BY RICHARD CAWLEY
Millwall manager Neil Harris felt it was a case of a point gained – rather than two dropped – after tonight’s 0-0 draw with QPR.
A stop-start contest – perhaps reflecting the fact that both clubs are not clear of the Championship survival dogfight, ended with a lack of huge incident.
But Millwall managed to edge themselves two points clear of Rotherham United, who occupy the final relegation spot.
Harris said: “It was a point gained, really. We didn’t really do enough to win the game – neither team did.
“Any of you local London reporters who thought QPR might turn up and get rolled over at The Den – that got dispelled in the first 10 minutes with the tackles flying in on the pitch.
“It was a great derby, played at a real tempo. It certainly lacked quality at times because of the pace of the game. We weren’t quite inventive enough in the final third – the moments of quality we had at the weekend – to cause QPR big problems.
“I’m delighted with the goalkeeper, my back four – the whole team – with different characteristics to Saturday. They are probably the biggest team we have faced this year, maybe barring Boro, and we had to stand strong to the direct play, long throws and set-plays. And we did, we managed that.
“To get two clean sheets in a row at this stage of the season was pleasing. It’s pushed us up the table again, which is a real positive, looking at the results.
“Every point is going to be important.”
Harris felt that Lee Gregory was pulled back by Joel Lynch as he raced on to Ryan Tunnicliffe’s ball over the top.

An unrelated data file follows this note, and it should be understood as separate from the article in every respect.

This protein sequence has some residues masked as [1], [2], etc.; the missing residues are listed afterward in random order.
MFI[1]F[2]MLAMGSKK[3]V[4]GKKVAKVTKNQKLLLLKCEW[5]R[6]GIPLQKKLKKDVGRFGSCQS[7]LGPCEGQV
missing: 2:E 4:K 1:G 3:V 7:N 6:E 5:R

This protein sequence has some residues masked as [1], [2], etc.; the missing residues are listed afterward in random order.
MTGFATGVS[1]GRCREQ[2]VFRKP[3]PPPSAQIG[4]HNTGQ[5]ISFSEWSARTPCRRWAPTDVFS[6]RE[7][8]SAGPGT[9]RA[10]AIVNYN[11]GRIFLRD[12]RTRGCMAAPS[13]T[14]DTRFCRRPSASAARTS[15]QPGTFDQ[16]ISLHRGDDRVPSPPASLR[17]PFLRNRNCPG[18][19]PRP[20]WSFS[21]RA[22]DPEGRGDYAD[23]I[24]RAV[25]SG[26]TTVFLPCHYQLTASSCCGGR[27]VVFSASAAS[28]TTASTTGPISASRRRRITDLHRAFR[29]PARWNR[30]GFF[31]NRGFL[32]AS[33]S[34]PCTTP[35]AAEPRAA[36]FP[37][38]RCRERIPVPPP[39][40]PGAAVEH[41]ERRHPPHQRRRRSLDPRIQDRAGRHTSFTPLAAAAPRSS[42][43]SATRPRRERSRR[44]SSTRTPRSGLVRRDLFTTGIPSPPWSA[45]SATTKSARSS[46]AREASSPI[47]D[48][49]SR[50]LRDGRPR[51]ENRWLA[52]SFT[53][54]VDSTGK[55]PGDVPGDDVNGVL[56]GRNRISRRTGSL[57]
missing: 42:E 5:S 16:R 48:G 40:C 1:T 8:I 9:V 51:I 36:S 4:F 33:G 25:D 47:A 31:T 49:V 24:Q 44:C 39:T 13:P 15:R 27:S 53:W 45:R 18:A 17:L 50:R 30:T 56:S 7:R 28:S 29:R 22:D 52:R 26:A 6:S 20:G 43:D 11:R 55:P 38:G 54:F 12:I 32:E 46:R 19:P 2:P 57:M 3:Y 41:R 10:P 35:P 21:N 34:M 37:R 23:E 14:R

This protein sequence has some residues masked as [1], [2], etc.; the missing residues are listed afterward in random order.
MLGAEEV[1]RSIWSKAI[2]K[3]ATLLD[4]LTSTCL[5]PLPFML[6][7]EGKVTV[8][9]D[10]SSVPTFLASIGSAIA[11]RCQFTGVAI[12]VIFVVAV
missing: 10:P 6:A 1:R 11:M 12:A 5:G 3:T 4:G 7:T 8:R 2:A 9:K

Referee John Brooks – booed off at the break due to a number of his calls – did not see it as a foul.
“I felt in the first half things went against us with the referee,” said Harris. “We can’t control them. I’ve not come up to complain about the ref or moan about the ref.
“I thought it was two teams who certainly didn’t want to get beaten. QPR certainly had a reaction to Saturday, John [Eustace, caretaker boss] will be really proud of his players.
“I’ll look at the positives for my team.
“I thought it [the Gregory incident] was a foul. I’ve seen it back from various angles and the more you see it the more we can debate things. But sometimes you’re better seeing things real-time with a football brain.
“I said to the referee afterwards that anytime a player gets between the ball and a player and there is contact, there has to be a foul. If there is a coming together, it’s a foul. It doesn’t matter if he is last man or first man at the other end – it doesn’t matter.”
Asked if Lynch should have seen red, Harris replied: “Again, debatable. If it’s accidental, it is a red card? I don’t know, I don’t make the rules. I’m not quite sure who makes the rules anymore.
“What I will say is they went down the other end and James Meredith makes a great last-ditch tackle, which I think would have incensed the locals if that had gone in.”
At half-time results elsewhere meant that Millwall were in the bottom three.
Not that Harris had any inkling what was going on at other grounds. By full-time things had taken a better twist with Reading, Rotherham and Wigan all failing to hold on to leads.
“No, because you can’t control them,” said the Lions chief – when asked if he sought out the scores at the break. “I’m pleased I’m in the changing room and not sitting with you guys [in the press box] and worrying about what’s going on.
“I have to keep focused on us trying to win games. And being hard to beat, my team was hard to beat tonight.
“On the back of two tough home games, tough in different ways, four points is a good return.”